13 Sep 2013, Mr Andrew Schafer, BioSpectrum
The world of pharmaceuticals is becoming more global. As the financial performance of many pharmaceutical companies continue to tighten, these companies will continue to look for new countries to ensure their clinical trials are conducted as efficiently as possible and to open up additional commercial revenue streams.
Grabbing the opportunity, the South Korean government has put in place several initiatives to encourage innovation in the healthcare industry. Combine this with a highly educated population, a western-style medical practice, a highly-wired (or wireless) communications infrastructure, and a population concentrated in a few urban areas, and South Korea starts to look like a pretty good place for clinical development activities, says an industry report by Industry Standard Research (ISR).
The Korean Pharmaceutical Manufacturers' Association (KPMA) represents approximately 190 research and development companies and, in recent years, its members collectively invested $2 billion to upgrade the manufacturing plants, to be in compliance with current Good Manufacturing Practice (cGMP) standards. IMS forecasts a 6.5 percent compound annual growth rate (CAGR) through 2015. With the implementation of the free trade agreement between the US and South Korea, both country's tariffs will be reduced by 95 percent within the next five years. It is estimated that South Korean-US exports will grow by 12 percent. The agreement has also strengthened intellectual property protections in Korea. The business environment in South Korea is ranked eighth in the world and sixth in the Organization for Economic Co-operation and Development (OECD) for 2011, according to the World Bank. Newly streamlined regulations and tax provisions have made Korea a more businessfriendly country.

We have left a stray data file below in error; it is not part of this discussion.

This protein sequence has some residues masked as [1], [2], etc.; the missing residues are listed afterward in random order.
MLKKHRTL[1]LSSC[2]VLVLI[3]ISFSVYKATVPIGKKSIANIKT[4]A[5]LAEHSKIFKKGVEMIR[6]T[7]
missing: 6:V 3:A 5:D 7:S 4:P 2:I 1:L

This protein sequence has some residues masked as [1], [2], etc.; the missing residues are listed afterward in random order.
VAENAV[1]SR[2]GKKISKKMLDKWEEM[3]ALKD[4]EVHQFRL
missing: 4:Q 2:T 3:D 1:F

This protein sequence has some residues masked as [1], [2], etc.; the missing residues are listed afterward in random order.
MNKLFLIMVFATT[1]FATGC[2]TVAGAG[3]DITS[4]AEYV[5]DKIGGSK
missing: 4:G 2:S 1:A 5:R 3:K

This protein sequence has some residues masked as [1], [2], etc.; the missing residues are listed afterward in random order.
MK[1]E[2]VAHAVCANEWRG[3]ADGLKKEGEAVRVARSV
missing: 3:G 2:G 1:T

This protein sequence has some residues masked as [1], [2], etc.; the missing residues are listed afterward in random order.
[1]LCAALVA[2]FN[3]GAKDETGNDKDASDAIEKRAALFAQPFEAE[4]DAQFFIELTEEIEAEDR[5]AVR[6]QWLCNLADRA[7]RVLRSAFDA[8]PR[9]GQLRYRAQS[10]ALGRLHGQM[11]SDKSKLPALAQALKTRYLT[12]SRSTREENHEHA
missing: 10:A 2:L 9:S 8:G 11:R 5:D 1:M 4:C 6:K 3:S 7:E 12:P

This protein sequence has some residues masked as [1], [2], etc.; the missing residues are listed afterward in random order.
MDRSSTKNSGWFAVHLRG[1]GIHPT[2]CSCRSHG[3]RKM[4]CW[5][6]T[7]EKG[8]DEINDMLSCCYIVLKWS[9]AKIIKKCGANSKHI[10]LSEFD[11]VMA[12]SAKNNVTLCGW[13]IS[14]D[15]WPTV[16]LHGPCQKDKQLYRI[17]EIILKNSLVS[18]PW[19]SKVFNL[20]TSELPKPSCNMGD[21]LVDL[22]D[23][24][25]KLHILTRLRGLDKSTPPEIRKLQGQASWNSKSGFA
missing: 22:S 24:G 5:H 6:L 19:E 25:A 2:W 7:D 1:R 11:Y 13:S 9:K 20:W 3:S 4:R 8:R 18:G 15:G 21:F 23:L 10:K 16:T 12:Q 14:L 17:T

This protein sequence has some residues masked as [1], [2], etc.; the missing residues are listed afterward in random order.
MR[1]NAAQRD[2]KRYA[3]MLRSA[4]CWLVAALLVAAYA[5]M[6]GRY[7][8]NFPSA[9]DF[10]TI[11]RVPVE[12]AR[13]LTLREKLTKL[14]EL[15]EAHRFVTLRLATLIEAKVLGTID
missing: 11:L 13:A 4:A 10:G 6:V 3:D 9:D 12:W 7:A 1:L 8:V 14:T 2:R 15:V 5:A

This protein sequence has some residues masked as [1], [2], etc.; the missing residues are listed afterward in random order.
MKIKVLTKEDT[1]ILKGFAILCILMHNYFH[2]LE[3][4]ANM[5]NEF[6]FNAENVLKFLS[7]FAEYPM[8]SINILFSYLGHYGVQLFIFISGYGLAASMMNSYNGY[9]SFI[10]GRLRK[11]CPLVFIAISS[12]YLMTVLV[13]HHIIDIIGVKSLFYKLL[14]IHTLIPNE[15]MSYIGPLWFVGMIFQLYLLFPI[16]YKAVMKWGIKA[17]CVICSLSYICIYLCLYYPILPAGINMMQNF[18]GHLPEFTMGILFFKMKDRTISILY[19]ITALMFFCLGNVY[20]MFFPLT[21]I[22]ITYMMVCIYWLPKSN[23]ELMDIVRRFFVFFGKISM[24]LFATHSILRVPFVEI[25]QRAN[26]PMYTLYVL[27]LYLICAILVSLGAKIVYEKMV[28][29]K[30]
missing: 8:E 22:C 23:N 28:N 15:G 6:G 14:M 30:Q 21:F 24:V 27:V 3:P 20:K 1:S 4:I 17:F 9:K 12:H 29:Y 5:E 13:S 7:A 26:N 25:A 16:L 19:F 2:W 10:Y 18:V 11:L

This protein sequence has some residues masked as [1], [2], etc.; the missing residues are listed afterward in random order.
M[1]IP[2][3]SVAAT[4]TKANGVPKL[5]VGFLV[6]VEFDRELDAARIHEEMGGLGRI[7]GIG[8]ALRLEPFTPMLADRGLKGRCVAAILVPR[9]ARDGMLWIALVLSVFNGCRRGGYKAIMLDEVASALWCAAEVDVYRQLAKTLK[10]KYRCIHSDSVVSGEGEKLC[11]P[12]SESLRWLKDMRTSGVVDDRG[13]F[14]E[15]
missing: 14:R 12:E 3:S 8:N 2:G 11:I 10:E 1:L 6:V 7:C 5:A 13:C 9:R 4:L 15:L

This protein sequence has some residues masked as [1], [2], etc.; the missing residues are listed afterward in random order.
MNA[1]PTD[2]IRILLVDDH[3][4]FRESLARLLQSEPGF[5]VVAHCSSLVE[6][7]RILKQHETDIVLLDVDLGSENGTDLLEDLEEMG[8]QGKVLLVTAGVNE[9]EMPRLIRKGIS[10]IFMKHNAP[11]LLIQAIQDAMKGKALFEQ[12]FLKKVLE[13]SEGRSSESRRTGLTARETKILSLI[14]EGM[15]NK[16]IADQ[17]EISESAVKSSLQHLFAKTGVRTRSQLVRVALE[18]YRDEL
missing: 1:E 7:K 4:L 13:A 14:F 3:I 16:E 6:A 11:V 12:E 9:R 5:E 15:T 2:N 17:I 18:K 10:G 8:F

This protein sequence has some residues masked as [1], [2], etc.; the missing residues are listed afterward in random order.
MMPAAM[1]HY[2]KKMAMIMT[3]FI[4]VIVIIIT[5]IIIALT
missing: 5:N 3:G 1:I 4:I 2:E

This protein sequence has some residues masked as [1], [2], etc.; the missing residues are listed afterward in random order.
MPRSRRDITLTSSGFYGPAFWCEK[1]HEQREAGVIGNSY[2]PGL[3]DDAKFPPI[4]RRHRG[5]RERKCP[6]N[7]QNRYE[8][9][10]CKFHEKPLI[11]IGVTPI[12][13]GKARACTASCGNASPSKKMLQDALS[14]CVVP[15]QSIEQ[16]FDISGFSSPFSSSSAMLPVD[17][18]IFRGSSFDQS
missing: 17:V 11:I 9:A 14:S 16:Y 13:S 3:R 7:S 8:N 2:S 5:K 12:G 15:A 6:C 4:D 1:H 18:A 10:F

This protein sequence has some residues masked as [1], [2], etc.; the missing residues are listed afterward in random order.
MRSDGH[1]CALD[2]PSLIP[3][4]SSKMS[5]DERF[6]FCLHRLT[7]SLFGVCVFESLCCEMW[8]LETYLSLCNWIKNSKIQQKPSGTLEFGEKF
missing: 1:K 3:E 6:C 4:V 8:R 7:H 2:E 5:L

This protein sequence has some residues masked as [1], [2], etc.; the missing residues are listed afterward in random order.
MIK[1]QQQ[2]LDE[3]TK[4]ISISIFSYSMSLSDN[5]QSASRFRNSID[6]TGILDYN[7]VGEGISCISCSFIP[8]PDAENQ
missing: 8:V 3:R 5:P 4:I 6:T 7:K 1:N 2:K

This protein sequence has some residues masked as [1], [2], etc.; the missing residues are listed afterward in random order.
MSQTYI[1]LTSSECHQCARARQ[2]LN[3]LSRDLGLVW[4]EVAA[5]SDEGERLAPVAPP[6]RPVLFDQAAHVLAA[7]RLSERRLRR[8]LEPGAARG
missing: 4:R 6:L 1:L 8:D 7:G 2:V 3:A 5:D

The South Korean government has implemented new policies giving tax breaks for research and development costs and established a research and development (R&D) fund for the pharmaceutical market. The government also promotes pharmaceutical mergers and acquisitions, and trains workers in the industry. News coverage continues to announce the expansion of Big Pharma into South Korea, highlighting new research and development centers, partnerships, and preferred provider status of domestic Korean clinical research organizations (CROs), while global clinical research organizations are further developing market access and domestic partnerships.
Last year, South Korea was listed as eighth in the world based upon the value of their pharma transactions, ahead of countries such as Japan, Switzerland, and the United Kingdom, according to a report by IMAP Healthcare.
Clinical trial environment
As South Korea continues to adopt a more western way of life, lifestyle-related diseases such as obesity, cardiovascular disease, diabetes, and osteoporosis are on the rise. Furthermore, the fact that most hospitals have clinical trial centers provides a convenient one-stop-shop for clinical trials, including study coordinators, training for investigators, dedicated pharmacy and pharmacists, archiving facilities, and dedicated monitoring rooms. Nearly all Korean investigators are well-versed in English. They can read and write the language without difficulty. Standard operating procedures (SOPs), case report forms (CRFs), and monitoring reports are all written in English.
The need for more clinical research professionals was noted as a challenge to conducting trials in South Korea. Due to the growth of clinical research in Korea, investigators and experienced study coordinators are in high demand. Investigational New Drug trials are only conducted in Korean FDA- ertified clinical trial institutions (mostly general hospitals) where physicians are busy with patient care and it can be challenging to find investigators who can allocate enough time to clinical trials. Korea National Enterprise for Clinical Trials (KoNECT) currently supports various education programs for clinical research associates (CRAs), clinical investigators, study coordinators, clinical pharmacologists etc to help meet the growing market demand. The regulatory requirements in Korea are similar to International Conference on Harmonisation of Technical Requirements for Registration of Pharmaceuticals for Human Use (ICH) countries.
The Korean Food and Drug Administration (KFDA), which is reportedly soon to become the Ministry of Drug and Food Safety (MDFS), will have greater powers to initiate legislation and deal with food and drug safety issues. Reviews by the Ministry of Drug and Food Safety and Institutional Review Board (IRB) can be done in parallel which helps to expedite the process.
Pharmaceutical sector can utilize strengths and weaknesses of both, multi-national clinical research organizations as well as domestic ones in the country, thus, improving the conduct of their trials.